WASHINGTON — Jeb Bush may be struggling to rise in the New Hampshire polls, but it’s not for a lack of spending to get his message out.
The former Florida governor had the advantage of more TV spots, sponsored by his campaign or a super PAC supporting him, on New Hampshire and Boston channels in the last two months than any other candidate in the Granite State presidential primary, according to a Globe analysis. There were more than 3,600 airings, for a total of more than 34 hours.
A big part of that domination came from the money Bush and his super PAC, Right to Rise, spent for ads on WMUR, the state’s largest television station; his investment was second only to Marco Rubio’s. The combined effort for Bush was on track to spend about $3.5 million in the crucial 10 weeks since the beginning of December, compared with more than $4 million by Rubio and his super PAC, according to public records.
The numbers reflect one of the lessons of the 2016 campaign, at least in the early states: that bankrolling huge advertising buys has become less important in many instances than media coverage and the narrative arc of a candidacy.
The Globe analyzed two sources of information: the Political TV Ad Archive, a project funded by the Knight Foundation that reveals the amount of air time on all broadcast stations; and Federal Communication Commission documents, which disclose spending.
Together, the records provide a snapshot of the television ad blitz launched by the Republican and Democratic candidates in the state.
Donald Trump, the consistent leader in the polls in New Hampshire and nationally despite his loss last week in Iowa, was on track to spend $424,000 in New Hampshire, a relatively small sum among GOP contenders. That was nearly as little as Ted Cruz’s $246,000.
Among Democrats, who launched a more modest blitz, Senator Bernie Sanders of Vermont has been outspending Hillary Clinton since the beginning of December, $1.95 million to $1.33 million.
Fergus Cullen, the former chairman of the New Hampshire GOP, said New Hampshire residents are so bombarded by ads at this point that the amount of money candidates spend on airtime matters little.
In all over the last 10 weeks, according to the Globe estimate, the leading Republican and Democratic candidates have spent about $15 million for ads on WMUR.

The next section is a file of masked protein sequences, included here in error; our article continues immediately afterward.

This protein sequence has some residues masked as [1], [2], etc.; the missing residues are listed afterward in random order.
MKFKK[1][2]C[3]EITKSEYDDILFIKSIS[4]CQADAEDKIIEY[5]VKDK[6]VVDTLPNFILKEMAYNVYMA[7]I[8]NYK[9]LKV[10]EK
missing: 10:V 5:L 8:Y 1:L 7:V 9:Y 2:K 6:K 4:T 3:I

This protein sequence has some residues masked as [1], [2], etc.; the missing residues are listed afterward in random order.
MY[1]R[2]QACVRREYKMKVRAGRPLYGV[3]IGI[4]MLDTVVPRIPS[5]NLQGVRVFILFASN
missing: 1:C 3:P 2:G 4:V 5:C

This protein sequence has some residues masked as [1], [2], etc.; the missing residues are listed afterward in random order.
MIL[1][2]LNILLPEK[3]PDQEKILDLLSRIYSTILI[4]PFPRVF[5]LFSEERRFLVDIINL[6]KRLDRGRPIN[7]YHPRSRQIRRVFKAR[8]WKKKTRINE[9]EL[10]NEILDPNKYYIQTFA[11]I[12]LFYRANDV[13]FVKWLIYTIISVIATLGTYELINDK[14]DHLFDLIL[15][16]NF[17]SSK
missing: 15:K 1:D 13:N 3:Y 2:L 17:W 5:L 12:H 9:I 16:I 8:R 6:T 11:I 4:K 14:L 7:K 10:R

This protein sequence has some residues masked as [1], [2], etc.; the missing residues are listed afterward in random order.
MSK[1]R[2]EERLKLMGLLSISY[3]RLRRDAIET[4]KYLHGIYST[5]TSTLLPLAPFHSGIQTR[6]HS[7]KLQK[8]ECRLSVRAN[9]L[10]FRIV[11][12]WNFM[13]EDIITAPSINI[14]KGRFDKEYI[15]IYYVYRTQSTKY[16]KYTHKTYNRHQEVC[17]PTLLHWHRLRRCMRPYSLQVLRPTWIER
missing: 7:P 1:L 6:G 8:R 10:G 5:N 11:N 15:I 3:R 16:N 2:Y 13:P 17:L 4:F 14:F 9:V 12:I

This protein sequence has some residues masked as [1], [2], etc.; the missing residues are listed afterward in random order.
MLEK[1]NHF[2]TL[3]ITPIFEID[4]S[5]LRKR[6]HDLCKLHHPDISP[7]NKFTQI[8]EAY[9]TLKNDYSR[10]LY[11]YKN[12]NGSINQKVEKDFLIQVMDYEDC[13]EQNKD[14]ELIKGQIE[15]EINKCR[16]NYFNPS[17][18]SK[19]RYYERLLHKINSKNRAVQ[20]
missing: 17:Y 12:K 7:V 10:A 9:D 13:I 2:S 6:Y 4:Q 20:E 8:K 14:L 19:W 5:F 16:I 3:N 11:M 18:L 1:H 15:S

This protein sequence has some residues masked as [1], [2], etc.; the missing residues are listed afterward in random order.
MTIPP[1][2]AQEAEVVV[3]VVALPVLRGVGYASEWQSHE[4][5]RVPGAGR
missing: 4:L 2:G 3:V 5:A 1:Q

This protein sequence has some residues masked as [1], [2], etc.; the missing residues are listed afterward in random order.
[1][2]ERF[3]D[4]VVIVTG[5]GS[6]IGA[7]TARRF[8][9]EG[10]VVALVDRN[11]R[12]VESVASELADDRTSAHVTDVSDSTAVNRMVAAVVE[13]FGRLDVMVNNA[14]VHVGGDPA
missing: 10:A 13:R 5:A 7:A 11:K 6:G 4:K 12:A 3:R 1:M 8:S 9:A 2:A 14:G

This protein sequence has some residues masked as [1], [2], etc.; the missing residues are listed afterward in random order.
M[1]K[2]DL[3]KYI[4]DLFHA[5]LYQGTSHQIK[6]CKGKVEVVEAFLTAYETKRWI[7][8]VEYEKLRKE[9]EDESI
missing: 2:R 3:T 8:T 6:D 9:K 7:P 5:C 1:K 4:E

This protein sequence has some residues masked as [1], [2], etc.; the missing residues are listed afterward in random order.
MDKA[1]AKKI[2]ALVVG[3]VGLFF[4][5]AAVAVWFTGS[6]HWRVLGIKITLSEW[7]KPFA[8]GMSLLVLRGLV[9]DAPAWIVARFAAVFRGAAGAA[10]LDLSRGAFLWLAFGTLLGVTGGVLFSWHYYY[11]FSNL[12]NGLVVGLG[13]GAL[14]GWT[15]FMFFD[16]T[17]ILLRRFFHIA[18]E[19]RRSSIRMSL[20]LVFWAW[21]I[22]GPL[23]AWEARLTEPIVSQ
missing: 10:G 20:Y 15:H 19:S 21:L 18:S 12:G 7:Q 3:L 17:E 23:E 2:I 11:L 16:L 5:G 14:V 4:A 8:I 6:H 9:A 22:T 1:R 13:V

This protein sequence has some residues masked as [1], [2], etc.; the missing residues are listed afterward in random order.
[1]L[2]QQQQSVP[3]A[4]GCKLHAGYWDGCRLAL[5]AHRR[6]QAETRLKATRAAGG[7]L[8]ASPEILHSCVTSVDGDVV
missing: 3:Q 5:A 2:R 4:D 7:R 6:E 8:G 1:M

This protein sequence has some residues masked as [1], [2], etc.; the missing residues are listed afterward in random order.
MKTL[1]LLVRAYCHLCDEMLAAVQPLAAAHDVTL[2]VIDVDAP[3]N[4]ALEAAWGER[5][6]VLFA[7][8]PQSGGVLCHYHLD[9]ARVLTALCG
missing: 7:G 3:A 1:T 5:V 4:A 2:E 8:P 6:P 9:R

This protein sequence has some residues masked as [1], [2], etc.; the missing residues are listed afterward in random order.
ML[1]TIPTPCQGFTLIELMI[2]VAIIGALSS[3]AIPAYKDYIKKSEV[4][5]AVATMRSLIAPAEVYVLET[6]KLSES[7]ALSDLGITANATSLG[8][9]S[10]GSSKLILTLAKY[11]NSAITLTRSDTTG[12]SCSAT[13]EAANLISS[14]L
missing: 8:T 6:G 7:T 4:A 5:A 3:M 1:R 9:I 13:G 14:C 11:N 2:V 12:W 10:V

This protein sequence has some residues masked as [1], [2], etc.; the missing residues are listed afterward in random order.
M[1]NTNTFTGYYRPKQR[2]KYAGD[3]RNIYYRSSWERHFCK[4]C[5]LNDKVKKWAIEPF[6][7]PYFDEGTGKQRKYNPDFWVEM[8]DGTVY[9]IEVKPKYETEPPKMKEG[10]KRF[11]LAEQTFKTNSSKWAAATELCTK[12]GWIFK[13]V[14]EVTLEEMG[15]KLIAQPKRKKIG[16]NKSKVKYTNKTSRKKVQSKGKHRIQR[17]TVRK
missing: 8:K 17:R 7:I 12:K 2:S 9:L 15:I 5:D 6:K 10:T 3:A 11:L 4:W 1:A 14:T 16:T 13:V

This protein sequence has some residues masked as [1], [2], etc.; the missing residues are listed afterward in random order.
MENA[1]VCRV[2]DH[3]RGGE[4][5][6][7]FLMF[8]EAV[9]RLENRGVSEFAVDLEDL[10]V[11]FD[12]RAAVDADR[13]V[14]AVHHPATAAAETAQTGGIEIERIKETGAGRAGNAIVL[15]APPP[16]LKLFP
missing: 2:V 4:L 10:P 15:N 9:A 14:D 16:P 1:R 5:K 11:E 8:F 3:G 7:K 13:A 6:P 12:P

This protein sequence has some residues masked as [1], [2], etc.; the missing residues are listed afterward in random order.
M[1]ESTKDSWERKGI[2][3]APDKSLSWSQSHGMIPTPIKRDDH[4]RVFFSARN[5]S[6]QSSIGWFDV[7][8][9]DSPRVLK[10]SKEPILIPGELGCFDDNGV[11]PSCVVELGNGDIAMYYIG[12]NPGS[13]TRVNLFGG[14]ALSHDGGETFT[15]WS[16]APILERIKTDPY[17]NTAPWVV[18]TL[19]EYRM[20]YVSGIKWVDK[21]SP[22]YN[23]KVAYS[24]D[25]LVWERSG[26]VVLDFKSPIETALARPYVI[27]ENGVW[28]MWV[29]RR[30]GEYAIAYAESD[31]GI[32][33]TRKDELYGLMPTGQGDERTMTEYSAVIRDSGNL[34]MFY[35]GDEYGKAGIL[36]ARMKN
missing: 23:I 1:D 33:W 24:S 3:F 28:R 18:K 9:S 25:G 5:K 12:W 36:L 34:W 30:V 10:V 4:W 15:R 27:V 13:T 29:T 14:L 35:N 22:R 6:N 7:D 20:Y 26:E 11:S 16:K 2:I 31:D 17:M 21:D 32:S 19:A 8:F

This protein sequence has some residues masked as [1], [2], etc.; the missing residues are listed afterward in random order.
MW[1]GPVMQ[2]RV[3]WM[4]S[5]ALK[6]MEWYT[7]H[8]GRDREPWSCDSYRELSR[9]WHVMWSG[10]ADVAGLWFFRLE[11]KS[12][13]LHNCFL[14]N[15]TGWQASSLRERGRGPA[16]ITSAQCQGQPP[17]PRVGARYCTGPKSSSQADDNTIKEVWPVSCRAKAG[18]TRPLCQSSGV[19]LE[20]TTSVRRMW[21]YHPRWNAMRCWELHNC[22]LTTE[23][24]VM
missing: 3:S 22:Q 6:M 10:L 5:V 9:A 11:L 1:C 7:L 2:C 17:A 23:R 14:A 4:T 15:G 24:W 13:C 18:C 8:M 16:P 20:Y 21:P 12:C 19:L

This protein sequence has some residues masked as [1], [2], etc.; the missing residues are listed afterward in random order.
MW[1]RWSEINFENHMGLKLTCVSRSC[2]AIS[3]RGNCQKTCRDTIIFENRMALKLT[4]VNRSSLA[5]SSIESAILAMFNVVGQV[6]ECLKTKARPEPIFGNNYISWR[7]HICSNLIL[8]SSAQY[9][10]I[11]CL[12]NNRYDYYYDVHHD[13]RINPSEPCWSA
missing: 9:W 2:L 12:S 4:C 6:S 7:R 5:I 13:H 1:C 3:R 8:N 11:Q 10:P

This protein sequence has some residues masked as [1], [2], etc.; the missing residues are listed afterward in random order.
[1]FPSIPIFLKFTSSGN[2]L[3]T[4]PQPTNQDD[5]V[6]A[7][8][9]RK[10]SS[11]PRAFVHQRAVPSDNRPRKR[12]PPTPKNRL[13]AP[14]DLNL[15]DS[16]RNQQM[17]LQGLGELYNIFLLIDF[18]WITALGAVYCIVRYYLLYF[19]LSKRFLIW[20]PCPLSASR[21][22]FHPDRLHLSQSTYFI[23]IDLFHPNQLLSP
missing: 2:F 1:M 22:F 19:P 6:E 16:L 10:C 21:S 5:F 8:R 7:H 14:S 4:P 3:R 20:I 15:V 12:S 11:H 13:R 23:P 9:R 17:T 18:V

Cullen attributed Rubio’s recent rise in the New Hampshire polls more to favorable media attention the Florida senator received following his third-place finish in Iowa, a burst of attention driven by beating expectations.
“It’s multiple times more valuable to him than any advertising they have done,” said Cullen, who is backing Governor John Kasich of Ohio in the primary. “The earned media so outweighs the paid media that it almost doesn’t matter.”
Ken Gogan, a realtor from Nashua, said all the ads he has seen from Bush haven’t changed his dislike for the candidate’s brother, former President George W. Bush. “He just has the wrong last name,” said Gogan, who is supporting Trump. “People just don’t want another round of Bushes.”
Lebanon resident Al Tedeschi, a pharmaceutical consultant who was still undecided Sunday, said he wants to support the candidate with the most integrity. But the overwhelming volume of ads on TV and mailers have only complicated his decision, he said.
“If you believed everything you read, you wouldn’t vote for anybody,” he said. “I’m feeling frustrated, because it’s hard to get accurate information. It’s hard to decipher what is true and what is not true.”
While Bush’s domination of the airwaves seems to have had little effect on his standing, spending on negative ads probably kept some of his rivals in check, said Dante Scala, a political science professor at the University of New Hampshire. Most of the ads run by Bush and Right to Rise have been either negative or mixed.
“It hasn’t helped his standing much, certainly, in the polls,” Scala said. “But I think it has helped him to keep his competition within reach.”
In the Democratic campaign, Sanders aired roughly 32 hours of ads in the state. Clinton aired 23 hours worth of spots. Unlike on the Republican side, where super PAC money has played a large role, neither Sanders nor Clinton has seen outside groups spend significantly on ads on their behalf in New Hampshire.
WMUR spending is one indicator of which candidates are putting resources into the state with the first primary, but candidates also book ad time on Boston stations, which is typically more expensive and less efficient.
Cruz’s minimal ad spending in New Hampshire was part of a calculated decision to pour resources into Iowa, where he beat Trump by 3 percentage points in last Monday’s caucus. Cruz had a better shot among religious conservatives in Iowa than he will among New Hampshire’s more moderate electorate. “If he had to pick an early state to invest in, it had to be Iowa,” Scala said. “It was essential that he win over religious conservatives early to have a shot at building a coalition to win the nomination. It makes sense that he would spend little time and few resources [in New Hampshire].”
At this point, Cullen said, it matters little how much the campaigns spend. With such a saturated market, each ad a candidate buys is a drop in the bucket. “I use a nuclear war analogy for this: mutually assured destruction. You cancel each other out,” he said. “The marginal advantages of one ad or one piece of mail . . . they just become less and less effective.”
Gogan said the overwhelming negativity of the ads he sees and the campaigns in general make him wish he were far away. “I’ve seen a lot of campaigns, and I’ve never seen so much mud,” the 60-year-old said. “I’d love to be in England right now in a pub and watch them betting on us. We’ve got to be the laughingstock of the world right now.”